In their book The Templar Revelation (1996) authors Picknett and Prince express their conclusions that the Templars worshipped not Jesus Christ but John the Baptist – who also happens to be the patron saint of the Freemasons.
They also discuss the theory that Jesus was himself a disciple of John the Baptist and that John’s religious teachings were largely based on the Egyptian mystery religion of Osiris, Isis and Horus – again, these pagan deities being the original of the Christian Holy Triad.
The authors also propose that in Da Vinci’s mural, The Last Supper, the unmistakeable feminine looking person seated to the left of Jesus, and whom art historians have long recognised to be John the Evangelist – also known as “John the Divine” – is in fact Mary Magdalene.
It is also a mystery as to why the femininity of this person hasn’t been noted and commented on before now – especially by the art experts.
Moreover, the authors point out that not only is this person and Jesus in Da Vinci's painting dressed in similar and oppositely coloured clothes – being a negative image of each other – that this asexual individual (John/Mary) is also leaning away from Jesus – the triangular shapes of both their bodies forming the letter ‘M’, which is said to be a reference to the name Mary or Magdalene.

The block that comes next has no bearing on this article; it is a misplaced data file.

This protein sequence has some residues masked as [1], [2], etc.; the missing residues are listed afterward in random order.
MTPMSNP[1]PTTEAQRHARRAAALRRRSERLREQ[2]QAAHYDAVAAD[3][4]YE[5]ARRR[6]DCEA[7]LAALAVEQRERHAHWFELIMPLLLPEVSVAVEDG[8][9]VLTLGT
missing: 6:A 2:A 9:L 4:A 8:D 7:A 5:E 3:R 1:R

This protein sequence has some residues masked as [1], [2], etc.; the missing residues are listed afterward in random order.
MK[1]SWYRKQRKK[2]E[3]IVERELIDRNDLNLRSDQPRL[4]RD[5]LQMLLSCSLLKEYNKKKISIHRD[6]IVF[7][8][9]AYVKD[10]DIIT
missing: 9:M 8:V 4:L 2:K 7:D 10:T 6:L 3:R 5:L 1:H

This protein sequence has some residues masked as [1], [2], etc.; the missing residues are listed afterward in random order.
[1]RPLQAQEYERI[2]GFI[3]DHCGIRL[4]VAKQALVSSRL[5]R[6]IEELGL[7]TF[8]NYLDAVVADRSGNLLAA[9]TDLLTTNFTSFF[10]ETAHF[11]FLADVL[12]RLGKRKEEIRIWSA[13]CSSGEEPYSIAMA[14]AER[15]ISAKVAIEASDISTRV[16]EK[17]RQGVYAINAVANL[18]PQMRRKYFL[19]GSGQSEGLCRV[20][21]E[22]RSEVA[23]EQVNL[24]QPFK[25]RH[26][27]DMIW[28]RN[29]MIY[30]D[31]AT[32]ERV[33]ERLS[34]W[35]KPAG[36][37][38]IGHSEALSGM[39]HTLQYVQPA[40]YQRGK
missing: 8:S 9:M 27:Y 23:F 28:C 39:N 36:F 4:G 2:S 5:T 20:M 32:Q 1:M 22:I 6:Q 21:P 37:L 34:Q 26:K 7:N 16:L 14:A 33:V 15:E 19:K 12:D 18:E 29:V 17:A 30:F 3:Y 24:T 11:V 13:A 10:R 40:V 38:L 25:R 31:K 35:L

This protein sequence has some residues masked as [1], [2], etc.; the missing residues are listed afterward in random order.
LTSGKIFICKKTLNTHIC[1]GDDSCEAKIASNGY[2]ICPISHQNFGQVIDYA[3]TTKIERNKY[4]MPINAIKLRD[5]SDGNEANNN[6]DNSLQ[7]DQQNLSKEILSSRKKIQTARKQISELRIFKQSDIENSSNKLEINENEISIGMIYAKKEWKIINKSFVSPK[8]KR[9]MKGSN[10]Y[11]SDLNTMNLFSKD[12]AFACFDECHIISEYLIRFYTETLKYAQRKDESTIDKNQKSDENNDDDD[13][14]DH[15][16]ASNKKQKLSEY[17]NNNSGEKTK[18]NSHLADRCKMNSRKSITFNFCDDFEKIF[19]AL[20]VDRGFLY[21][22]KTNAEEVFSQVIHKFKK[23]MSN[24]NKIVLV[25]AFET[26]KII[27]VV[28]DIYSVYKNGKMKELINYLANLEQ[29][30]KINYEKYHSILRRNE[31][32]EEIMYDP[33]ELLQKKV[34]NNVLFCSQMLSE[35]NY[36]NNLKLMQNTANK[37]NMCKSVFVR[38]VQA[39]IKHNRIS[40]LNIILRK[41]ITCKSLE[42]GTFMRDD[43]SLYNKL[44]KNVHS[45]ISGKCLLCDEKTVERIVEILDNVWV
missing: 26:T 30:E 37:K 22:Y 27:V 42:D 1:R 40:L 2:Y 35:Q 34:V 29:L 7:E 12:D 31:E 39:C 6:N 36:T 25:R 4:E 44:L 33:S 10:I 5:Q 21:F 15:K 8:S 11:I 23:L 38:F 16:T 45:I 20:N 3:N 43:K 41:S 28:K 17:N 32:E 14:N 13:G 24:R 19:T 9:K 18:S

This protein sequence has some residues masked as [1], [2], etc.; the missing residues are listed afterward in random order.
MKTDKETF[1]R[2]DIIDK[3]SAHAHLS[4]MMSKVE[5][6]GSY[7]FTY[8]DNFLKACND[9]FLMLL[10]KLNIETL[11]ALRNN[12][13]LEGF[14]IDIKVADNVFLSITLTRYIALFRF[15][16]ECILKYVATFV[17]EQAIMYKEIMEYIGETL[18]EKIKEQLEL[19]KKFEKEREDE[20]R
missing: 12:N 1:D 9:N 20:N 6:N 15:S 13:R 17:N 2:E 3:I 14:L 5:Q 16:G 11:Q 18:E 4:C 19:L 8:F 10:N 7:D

We saw the same 'M' in Cocteau's mural La Crucifixion, formed by two of the three Marys standing to the right of the cross, as well as on the front of the altar in front of the mural.
I will later show that this ‘M’ has nothing to do with Mary specifically, and that instead it is a symbolic reference – a simple Egyptian hieroglyph – that points to the religious beliefs of ancient Egypt and possibly the notion that the ancient Egyptian cosmology associated with this hieroglyph and which was realised in the monuments at Giza, is the original source regarding various allegorical elements that had been introduced into the Gospels - especially the Gnostic versions that were omitted from the New Testament.
Therefore the story of Jesus, John the Baptist and Mary Magdalene, their relationship – and especially how they appear in the Gospels – is really an allegory containing ancient knowledge that was meant to convey some deeper truths about ourselves written specifically for those with the eyes to see it.
Anyway, the current view that the effeminate-looking John the Evangelist is really Mary Magdalene is largely accepted , but no-one really knows why.